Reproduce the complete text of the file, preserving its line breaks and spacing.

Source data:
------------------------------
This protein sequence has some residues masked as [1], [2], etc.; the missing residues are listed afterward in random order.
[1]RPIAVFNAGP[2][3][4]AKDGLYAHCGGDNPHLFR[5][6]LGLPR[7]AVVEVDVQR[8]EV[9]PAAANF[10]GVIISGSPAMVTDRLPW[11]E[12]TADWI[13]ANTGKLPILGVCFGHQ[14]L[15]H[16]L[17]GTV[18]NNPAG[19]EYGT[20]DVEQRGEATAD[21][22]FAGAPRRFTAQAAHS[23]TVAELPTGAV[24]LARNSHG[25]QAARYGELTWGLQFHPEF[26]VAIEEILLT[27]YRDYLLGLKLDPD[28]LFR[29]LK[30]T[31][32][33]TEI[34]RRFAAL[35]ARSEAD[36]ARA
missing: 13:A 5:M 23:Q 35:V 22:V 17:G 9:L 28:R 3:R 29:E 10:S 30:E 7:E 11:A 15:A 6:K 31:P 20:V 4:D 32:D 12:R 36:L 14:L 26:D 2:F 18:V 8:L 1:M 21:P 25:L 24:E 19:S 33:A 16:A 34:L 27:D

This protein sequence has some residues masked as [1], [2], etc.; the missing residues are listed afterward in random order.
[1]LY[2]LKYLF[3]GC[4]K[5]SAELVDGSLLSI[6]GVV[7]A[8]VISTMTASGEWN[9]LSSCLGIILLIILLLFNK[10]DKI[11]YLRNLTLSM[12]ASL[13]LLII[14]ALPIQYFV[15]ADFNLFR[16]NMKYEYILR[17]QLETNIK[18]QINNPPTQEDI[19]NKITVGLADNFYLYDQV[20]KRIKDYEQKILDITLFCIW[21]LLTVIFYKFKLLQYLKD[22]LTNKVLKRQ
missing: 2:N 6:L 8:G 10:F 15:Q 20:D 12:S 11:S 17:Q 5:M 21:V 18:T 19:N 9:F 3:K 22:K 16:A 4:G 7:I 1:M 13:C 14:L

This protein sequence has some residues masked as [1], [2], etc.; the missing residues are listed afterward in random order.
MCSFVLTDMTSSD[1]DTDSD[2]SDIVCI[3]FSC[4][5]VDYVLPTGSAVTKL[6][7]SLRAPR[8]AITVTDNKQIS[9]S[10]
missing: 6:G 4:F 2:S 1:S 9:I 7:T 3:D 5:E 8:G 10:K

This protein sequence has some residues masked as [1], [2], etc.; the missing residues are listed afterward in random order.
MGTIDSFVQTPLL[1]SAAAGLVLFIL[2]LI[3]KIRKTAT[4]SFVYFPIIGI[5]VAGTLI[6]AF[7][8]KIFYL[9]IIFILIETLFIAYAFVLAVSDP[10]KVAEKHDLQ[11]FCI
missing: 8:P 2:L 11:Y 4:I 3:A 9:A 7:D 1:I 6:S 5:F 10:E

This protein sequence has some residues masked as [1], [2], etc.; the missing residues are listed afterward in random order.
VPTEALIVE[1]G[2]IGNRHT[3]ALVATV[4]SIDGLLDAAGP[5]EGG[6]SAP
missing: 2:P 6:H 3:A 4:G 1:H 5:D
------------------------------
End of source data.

This protein sequence has some residues masked as [1], [2], etc.; the missing residues are listed afterward in random order.
[1]RPIAVFNAGP[2][3][4]AKDGLYAHCGGDNPHLFR[5][6]LGLPR[7]AVVEVDVQR[8]EV[9]PAAANF[10]GVIISGSPAMVTDRLPW[11]E[12]TADWI[13]ANTGKLPILGVCFGHQ[14]L[15]H[16]L[17]GTV[18]NNPAG[19]EYGT[20]DVEQRGEATAD[21][22]FAGAPRRFTAQAAHS[23]TVAELPTGAV[24]LARNSHG[25]QAARYGELTWGLQFHPEF[26]VAIEEILLT[27]YRDYLLGLKLDPD[28]LFR[29]LK[30]T[31][32][33]TEI[34]RRFAAL[35]ARSEAD[36]ARA
missing: 13:A 5:M 23:Q 35:V 22:V 17:G 9:L 28:R 3:R 29:E 10:S 30:E 7:E 11:A 15:A 6:K 31:P 20:V 4:D 32:D 12:R 36:L 14:L 26:D 2:F 18:V 8:L 1:M 21:P 25:L 24:E 19:S 33:A 16:A 34:L 27:D

This protein sequence has some residues masked as [1], [2], etc.; the missing residues are listed afterward in random order.
[1]LY[2]LKYLF[3]GC[4]K[5]SAELVDGSLLSI[6]GVV[7]A[8]VISTMTASGEWN[9]LSSCLGIILLIILLLFNK[10]DKI[11]YLRNLTLSM[12]ASL[13]LLII[14]ALPIQYFV[15]ADFNLFR[16]NMKYEYILR[17]QLETNIK[18]QINNPPTQEDI[19]NKITVGLADNFYLYDQV[20]KRIKDYEQKILDITLFCIW[21]LLTVIFYKFKLLQYLKD[22]LTNKVLKRQ
missing: 2:N 6:L 8:G 10:F 15:Q 20:D 12:S 11:S 17:Q 5:M 21:V 18:T 19:N 9:F 3:K 22:K 16:A 4:G 7:I 1:M 13:C 14:L

This protein sequence has some residues masked as [1], [2], etc.; the missing residues are listed afterward in random order.
MCSFVLTDMTSSD[1]DTDSD[2]SDIVCI[3]FSC[4][5]VDYVLPTGSAVTKL[6][7]SLRAPR[8]AITVTDNKQIS[9]S[10]
missing: 6:G 4:F 2:S 1:S 9:I 7:T 3:D 5:E 8:G 10:K

This protein sequence has some residues masked as [1], [2], etc.; the missing residues are listed afterward in random order.
MGTIDSFVQTPLL[1]SAAAGLVLFIL[2]LI[3]KIRKTAT[4]SFVYFPIIGI[5]VAGTLI[6]AF[7][8]KIFYL[9]IIFILIETLFIAYAFVLAVSDP[10]KVAEKHDLQ[11]FCI
missing: 8:P 2:L 11:Y 4:I 3:A 9:A 7:D 1:I 6:S 5:F 10:E

This protein sequence has some residues masked as [1], [2], etc.; the missing residues are listed afterward in random order.
VPTEALIVE[1]G[2]IGNRHT[3]ALVATV[4]SIDGLLDAAGP[5]EGG[6]SAP
missing: 2:P 6:H 3:A 4:G 1:H 5:D